This is not a history of computers. It simply says that future developments come from current developments. If you understand how a triode valve operates it is not too much of a jump to understanding how a transistor and then an integrated circuit works.

Mobile apps for phones appeared in 2008. No one predicted that in 2000! But apps are simply developments from the types of programming that were going on ever since the computer had been invented. The job of ‘appwriter did not exist before 2007. Did our education system beat itself up because we had not prepared children to enter this brand new job market? No it did not. The knowledge we need to write apps is simply a development from existing skills. Were those entering this job market able to cope? Of course they were.

We are fine to just develop the curriculum as time progresses. Stuff we know now will merge into stuff we need to know in the future. Just like it always has.

Sure the future will be different but just because the calendar changed from 1999 to 2000 it does not mean we have to change the way we teach children. We certainly should not think that one day they will wake up and their brains have suddenly become inadequate for the world they are now in.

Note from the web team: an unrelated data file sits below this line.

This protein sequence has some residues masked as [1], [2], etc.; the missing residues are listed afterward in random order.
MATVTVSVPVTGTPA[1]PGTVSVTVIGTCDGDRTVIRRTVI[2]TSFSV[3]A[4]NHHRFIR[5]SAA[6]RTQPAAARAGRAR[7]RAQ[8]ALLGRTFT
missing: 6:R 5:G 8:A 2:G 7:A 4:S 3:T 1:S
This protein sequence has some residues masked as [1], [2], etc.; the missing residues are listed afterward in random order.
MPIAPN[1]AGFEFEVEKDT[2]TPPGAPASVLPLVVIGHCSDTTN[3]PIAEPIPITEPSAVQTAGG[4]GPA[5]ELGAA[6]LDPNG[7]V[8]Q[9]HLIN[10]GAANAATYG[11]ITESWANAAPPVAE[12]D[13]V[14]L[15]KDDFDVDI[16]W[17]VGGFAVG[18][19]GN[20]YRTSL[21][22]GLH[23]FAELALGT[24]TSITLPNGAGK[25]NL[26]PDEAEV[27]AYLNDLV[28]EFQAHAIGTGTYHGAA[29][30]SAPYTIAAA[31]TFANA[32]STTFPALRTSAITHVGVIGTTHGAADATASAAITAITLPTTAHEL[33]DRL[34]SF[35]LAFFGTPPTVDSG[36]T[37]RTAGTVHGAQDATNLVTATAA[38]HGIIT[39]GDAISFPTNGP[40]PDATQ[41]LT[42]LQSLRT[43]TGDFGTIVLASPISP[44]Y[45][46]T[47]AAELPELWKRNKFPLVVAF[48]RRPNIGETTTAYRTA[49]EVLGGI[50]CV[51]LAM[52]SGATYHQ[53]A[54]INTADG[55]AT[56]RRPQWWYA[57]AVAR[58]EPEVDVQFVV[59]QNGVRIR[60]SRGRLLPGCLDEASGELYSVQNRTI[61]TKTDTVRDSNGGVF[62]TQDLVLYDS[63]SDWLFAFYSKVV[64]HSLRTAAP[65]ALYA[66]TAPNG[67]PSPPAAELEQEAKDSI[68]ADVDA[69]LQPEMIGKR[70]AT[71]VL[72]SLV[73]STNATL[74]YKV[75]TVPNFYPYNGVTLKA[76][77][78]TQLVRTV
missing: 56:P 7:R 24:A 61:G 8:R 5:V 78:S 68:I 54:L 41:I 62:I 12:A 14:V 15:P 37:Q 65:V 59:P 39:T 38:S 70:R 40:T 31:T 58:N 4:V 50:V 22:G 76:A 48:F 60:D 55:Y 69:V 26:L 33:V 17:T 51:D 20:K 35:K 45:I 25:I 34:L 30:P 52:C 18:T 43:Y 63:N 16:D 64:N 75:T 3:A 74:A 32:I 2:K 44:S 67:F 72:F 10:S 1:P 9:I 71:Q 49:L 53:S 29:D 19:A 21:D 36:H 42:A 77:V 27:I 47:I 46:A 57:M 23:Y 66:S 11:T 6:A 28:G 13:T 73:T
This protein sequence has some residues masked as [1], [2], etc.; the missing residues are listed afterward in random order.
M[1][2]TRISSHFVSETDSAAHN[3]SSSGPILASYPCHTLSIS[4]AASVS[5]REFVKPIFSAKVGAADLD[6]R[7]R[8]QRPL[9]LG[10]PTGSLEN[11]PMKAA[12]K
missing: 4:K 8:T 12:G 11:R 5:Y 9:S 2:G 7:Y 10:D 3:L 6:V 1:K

Stop this silly 21st century skills nonsense now.

Sunday, 21 December 2014

Who is responsible for engagement, teachers or children?

Whenever I bring this topic up I get an anti response which is based around the idea that some children, because of some feature of the child, can’t be held responsible for engaging. I don’t believe, even if this were true, that the few should determine what we do for the majority. My work with EBD schools has further convinced me that nearly all children can behave properly in class and can learn effectively. The numbers that seem unable are a very tiny fraction and it might be that we need to work even harder on that tiny number.